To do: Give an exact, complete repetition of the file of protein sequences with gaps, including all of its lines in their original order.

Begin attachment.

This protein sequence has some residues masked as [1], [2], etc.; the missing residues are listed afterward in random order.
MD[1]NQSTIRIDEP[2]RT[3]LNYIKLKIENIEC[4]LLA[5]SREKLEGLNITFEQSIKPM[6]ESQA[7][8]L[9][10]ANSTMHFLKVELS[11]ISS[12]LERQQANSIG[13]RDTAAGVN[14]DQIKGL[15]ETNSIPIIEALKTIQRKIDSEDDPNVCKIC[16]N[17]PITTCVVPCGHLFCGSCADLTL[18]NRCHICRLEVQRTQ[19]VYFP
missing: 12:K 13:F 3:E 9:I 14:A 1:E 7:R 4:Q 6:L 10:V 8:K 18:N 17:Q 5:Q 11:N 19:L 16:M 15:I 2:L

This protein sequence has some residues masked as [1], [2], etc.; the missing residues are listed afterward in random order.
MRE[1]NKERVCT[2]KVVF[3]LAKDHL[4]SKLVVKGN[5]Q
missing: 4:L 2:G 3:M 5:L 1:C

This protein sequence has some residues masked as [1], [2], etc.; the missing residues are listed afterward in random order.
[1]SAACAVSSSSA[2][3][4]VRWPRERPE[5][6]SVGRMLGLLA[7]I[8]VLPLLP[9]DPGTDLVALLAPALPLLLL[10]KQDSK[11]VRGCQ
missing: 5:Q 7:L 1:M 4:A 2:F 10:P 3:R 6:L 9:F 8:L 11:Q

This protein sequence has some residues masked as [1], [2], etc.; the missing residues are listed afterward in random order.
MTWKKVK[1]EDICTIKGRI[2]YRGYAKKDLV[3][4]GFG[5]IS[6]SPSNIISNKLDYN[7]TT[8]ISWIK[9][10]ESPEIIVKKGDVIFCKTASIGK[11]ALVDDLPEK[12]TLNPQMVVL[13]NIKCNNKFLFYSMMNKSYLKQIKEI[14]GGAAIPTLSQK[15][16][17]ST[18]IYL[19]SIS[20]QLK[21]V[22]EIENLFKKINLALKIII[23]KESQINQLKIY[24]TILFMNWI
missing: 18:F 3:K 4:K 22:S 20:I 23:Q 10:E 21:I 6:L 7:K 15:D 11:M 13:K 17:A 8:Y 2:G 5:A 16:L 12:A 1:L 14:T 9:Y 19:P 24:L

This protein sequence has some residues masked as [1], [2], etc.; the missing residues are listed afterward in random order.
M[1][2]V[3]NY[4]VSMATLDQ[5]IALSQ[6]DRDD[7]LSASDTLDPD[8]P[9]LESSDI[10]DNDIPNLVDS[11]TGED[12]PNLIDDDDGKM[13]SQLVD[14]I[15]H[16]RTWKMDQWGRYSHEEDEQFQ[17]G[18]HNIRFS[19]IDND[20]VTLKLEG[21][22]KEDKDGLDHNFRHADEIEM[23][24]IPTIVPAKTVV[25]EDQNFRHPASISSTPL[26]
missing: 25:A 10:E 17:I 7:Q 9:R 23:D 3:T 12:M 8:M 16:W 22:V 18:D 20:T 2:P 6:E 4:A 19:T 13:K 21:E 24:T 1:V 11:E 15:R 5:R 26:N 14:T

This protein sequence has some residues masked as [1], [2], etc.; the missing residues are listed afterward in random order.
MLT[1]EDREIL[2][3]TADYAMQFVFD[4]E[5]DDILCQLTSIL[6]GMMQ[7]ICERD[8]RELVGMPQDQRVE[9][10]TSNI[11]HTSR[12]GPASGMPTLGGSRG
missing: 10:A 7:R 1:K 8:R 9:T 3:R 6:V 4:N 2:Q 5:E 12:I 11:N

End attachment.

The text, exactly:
This protein sequence has some residues masked as [1], [2], etc.; the missing residues are listed afterward in random order.
MD[1]NQSTIRIDEP[2]RT[3]LNYIKLKIENIEC[4]LLA[5]SREKLEGLNITFEQSIKPM[6]ESQA[7][8]L[9][10]ANSTMHFLKVELS[11]ISS[12]LERQQANSIG[13]RDTAAGVN[14]DQIKGL[15]ETNSIPIIEALKTIQRKIDSEDDPNVCKIC[16]N[17]PITTCVVPCGHLFCGSCADLTL[18]NRCHICRLEVQRTQ[19]VYFP
missing: 12:K 13:F 3:E 9:I 14:A 1:E 7:R 4:Q 6:L 10:V 8:K 18:N 17:Q 5:Q 11:N 19:L 16:M 15:I 2:L

This protein sequence has some residues masked as [1], [2], etc.; the missing residues are listed afterward in random order.
MRE[1]NKERVCT[2]KVVF[3]LAKDHL[4]SKLVVKGN[5]Q
missing: 4:L 2:G 3:M 5:L 1:C

This protein sequence has some residues masked as [1], [2], etc.; the missing residues are listed afterward in random order.
[1]SAACAVSSSSA[2][3][4]VRWPRERPE[5][6]SVGRMLGLLA[7]I[8]VLPLLP[9]DPGTDLVALLAPALPLLLL[10]KQDSK[11]VRGCQ
missing: 5:Q 7:L 1:M 4:A 2:F 10:P 3:R 6:L 9:F 8:L 11:Q

This protein sequence has some residues masked as [1], [2], etc.; the missing residues are listed afterward in random order.
MTWKKVK[1]EDICTIKGRI[2]YRGYAKKDLV[3][4]GFG[5]IS[6]SPSNIISNKLDYN[7]TT[8]ISWIK[9][10]ESPEIIVKKGDVIFCKTASIGK[11]ALVDDLPEK[12]TLNPQMVVL[13]NIKCNNKFLFYSMMNKSYLKQIKEI[14]GGAAIPTLSQK[15][16][17]ST[18]IYL[19]SIS[20]QLK[21]V[22]EIENLFKKINLALKIII[23]KESQINQLKIY[24]TILFMNWI
missing: 18:F 3:K 4:K 22:S 20:I 23:Q 10:E 21:I 6:L 7:K 15:D 11:M 13:K 17:A 8:Y 2:G 5:A 16:L 12:A 1:L 14:T 9:Y 19:P 24:L

This protein sequence has some residues masked as [1], [2], etc.; the missing residues are listed afterward in random order.
M[1][2]V[3]NY[4]VSMATLDQ[5]IALSQ[6]DRDD[7]LSASDTLDPD[8]P[9]LESSDI[10]DNDIPNLVDS[11]TGED[12]PNLIDDDDGKM[13]SQLVD[14]I[15]H[16]RTWKMDQWGRYSHEEDEQFQ[17]G[18]HNIRFS[19]IDND[20]VTLKLEG[21][22]KEDKDGLDHNFRHADEIEM[23][24]IPTIVPAKTVV[25]EDQNFRHPASISSTPL[26]
missing: 25:A 10:E 17:I 7:Q 9:R 23:D 3:T 12:M 8:M 16:W 22:V 18:D 20:T 2:P 6:E 4:A 19:T 13:K 21:E 24:T 1:V 11:E 15:R 5:R 26:N 14:T

This protein sequence has some residues masked as [1], [2], etc.; the missing residues are listed afterward in random order.
MLT[1]EDREIL[2][3]TADYAMQFVFD[4]E[5]DDILCQLTSIL[6]GMMQ[7]ICERD[8]RELVGMPQDQRVE[9][10]TSNI[11]HTSR[12]GPASGMPTLGGSRG
missing: 10:A 7:R 1:K 8:R 9:T 3:R 6:V 4:N 2:Q 5:E 12:I 11:N